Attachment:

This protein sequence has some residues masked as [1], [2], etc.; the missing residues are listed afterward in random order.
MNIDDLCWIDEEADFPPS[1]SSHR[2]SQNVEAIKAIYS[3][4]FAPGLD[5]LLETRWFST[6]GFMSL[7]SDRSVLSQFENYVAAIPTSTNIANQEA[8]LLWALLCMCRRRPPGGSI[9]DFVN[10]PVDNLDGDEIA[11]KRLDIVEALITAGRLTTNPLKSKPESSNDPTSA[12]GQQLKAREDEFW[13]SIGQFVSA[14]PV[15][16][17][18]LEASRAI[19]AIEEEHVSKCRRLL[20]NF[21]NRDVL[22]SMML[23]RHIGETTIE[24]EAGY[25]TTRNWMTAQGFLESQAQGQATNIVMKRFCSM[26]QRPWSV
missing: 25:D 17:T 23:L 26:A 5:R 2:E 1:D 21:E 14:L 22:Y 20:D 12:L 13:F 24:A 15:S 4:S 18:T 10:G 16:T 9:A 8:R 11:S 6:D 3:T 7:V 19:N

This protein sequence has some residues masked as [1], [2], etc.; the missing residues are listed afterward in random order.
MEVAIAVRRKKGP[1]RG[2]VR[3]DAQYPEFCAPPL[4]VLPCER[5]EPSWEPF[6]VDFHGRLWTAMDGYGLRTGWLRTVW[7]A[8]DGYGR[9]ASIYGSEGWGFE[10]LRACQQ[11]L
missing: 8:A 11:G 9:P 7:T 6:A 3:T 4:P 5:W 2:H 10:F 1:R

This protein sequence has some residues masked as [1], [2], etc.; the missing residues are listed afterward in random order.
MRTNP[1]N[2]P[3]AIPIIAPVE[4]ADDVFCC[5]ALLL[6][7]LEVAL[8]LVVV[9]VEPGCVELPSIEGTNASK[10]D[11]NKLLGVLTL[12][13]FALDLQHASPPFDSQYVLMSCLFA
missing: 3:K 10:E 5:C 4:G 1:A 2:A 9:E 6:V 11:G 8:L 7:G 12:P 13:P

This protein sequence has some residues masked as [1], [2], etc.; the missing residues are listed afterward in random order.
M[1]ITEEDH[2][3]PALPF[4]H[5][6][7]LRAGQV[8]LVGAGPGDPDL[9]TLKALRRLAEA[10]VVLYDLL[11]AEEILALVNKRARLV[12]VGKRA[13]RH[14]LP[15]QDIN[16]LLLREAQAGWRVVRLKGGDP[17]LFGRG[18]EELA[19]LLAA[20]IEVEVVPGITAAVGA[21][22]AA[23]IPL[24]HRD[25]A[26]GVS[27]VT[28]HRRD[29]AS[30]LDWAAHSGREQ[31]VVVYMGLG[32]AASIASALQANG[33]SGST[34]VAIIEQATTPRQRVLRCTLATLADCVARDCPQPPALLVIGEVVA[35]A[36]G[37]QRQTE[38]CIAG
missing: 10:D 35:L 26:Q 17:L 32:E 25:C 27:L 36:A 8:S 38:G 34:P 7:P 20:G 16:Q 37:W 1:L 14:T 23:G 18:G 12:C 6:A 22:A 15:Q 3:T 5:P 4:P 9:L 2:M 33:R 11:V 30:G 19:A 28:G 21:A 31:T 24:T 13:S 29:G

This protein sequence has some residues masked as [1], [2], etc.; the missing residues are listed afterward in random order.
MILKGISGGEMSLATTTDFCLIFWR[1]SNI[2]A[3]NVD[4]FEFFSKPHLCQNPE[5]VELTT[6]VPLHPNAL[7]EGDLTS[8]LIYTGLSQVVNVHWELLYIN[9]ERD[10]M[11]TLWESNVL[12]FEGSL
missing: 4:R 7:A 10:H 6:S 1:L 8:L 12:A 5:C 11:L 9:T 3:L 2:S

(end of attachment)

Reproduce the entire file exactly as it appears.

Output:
This protein sequence has some residues masked as [1], [2], etc.; the missing residues are listed afterward in random order.
MNIDDLCWIDEEADFPPS[1]SSHR[2]SQNVEAIKAIYS[3][4]FAPGLD[5]LLETRWFST[6]GFMSL[7]SDRSVLSQFENYVAAIPTSTNIANQEA[8]LLWALLCMCRRRPPGGSI[9]DFVN[10]PVDNLDGDEIA[11]KRLDIVEALITAGRLTTNPLKSKPESSNDPTSA[12]GQQLKAREDEFW[13]SIGQFVSA[14]PV[15][16][17][18]LEASRAI[19]AIEEEHVSKCRRLL[20]NF[21]NRDVL[22]SMML[23]RHIGETTIE[24]EAGY[25]TTRNWMTAQGFLESQAQGQATNIVMKRFCSM[26]QRPWSV
missing: 25:D 17:T 23:L 26:A 5:R 2:E 1:D 21:E 14:L 22:Y 20:D 12:L 13:F 24:A 15:S 4:S 18:T 10:G 16:T 9:A 8:R 11:S 6:D 3:T 7:V 19:N

This protein sequence has some residues masked as [1], [2], etc.; the missing residues are listed afterward in random order.
MEVAIAVRRKKGP[1]RG[2]VR[3]DAQYPEFCAPPL[4]VLPCER[5]EPSWEPF[6]VDFHGRLWTAMDGYGLRTGWLRTVW[7]A[8]DGYGR[9]ASIYGSEGWGFE[10]LRACQQ[11]L
missing: 8:A 11:G 9:P 7:T 6:A 3:T 4:P 5:W 2:H 10:F 1:R

This protein sequence has some residues masked as [1], [2], etc.; the missing residues are listed afterward in random order.
MRTNP[1]N[2]P[3]AIPIIAPVE[4]ADDVFCC[5]ALLL[6][7]LEVAL[8]LVVV[9]VEPGCVELPSIEGTNASK[10]D[11]NKLLGVLTL[12][13]FALDLQHASPPFDSQYVLMSCLFA
missing: 3:K 10:E 5:C 4:G 1:A 2:A 9:E 6:V 11:G 8:L 7:G 12:P 13:P

This protein sequence has some residues masked as [1], [2], etc.; the missing residues are listed afterward in random order.
M[1]ITEEDH[2][3]PALPF[4]H[5][6][7]LRAGQV[8]LVGAGPGDPDL[9]TLKALRRLAEA[10]VVLYDLL[11]AEEILALVNKRARLV[12]VGKRA[13]RH[14]LP[15]QDIN[16]LLLREAQAGWRVVRLKGGDP[17]LFGRG[18]EELA[19]LLAA[20]IEVEVVPGITAAVGA[21][22]AA[23]IPL[24]HRD[25]A[26]GVS[27]VT[28]HRRD[29]AS[30]LDWAAHSGREQ[31]VVVYMGLG[32]AASIASALQANG[33]SGST[34]VAIIEQATTPRQRVLRCTLATLADCVARDCPQPPALLVIGEVVA[35]A[36]G[37]QRQTE[38]CIAG
missing: 10:D 35:L 26:Q 17:L 32:E 25:C 27:L 36:A 8:S 38:G 34:P 7:P 20:G 16:Q 37:W 1:L 14:T 23:G 18:G 12:C 6:A 22:A 15:Q 3:T 5:P 4:P 9:L 2:M 33:R 11:V 30:G 19:A 28:G 21:A 31:T 24:T 13:S 29:G

This protein sequence has some residues masked as [1], [2], etc.; the missing residues are listed afterward in random order.
MILKGISGGEMSLATTTDFCLIFWR[1]SNI[2]A[3]NVD[4]FEFFSKPHLCQNPE[5]VELTT[6]VPLHPNAL[7]EGDLTS[8]LIYTGLSQVVNVHWELLYIN[9]ERD[10]M[11]TLWESNVL[12]FEGSL
missing: 4:R 7:A 10:H 6:S 1:L 8:L 12:A 5:C 11:L 9:T 3:L 2:S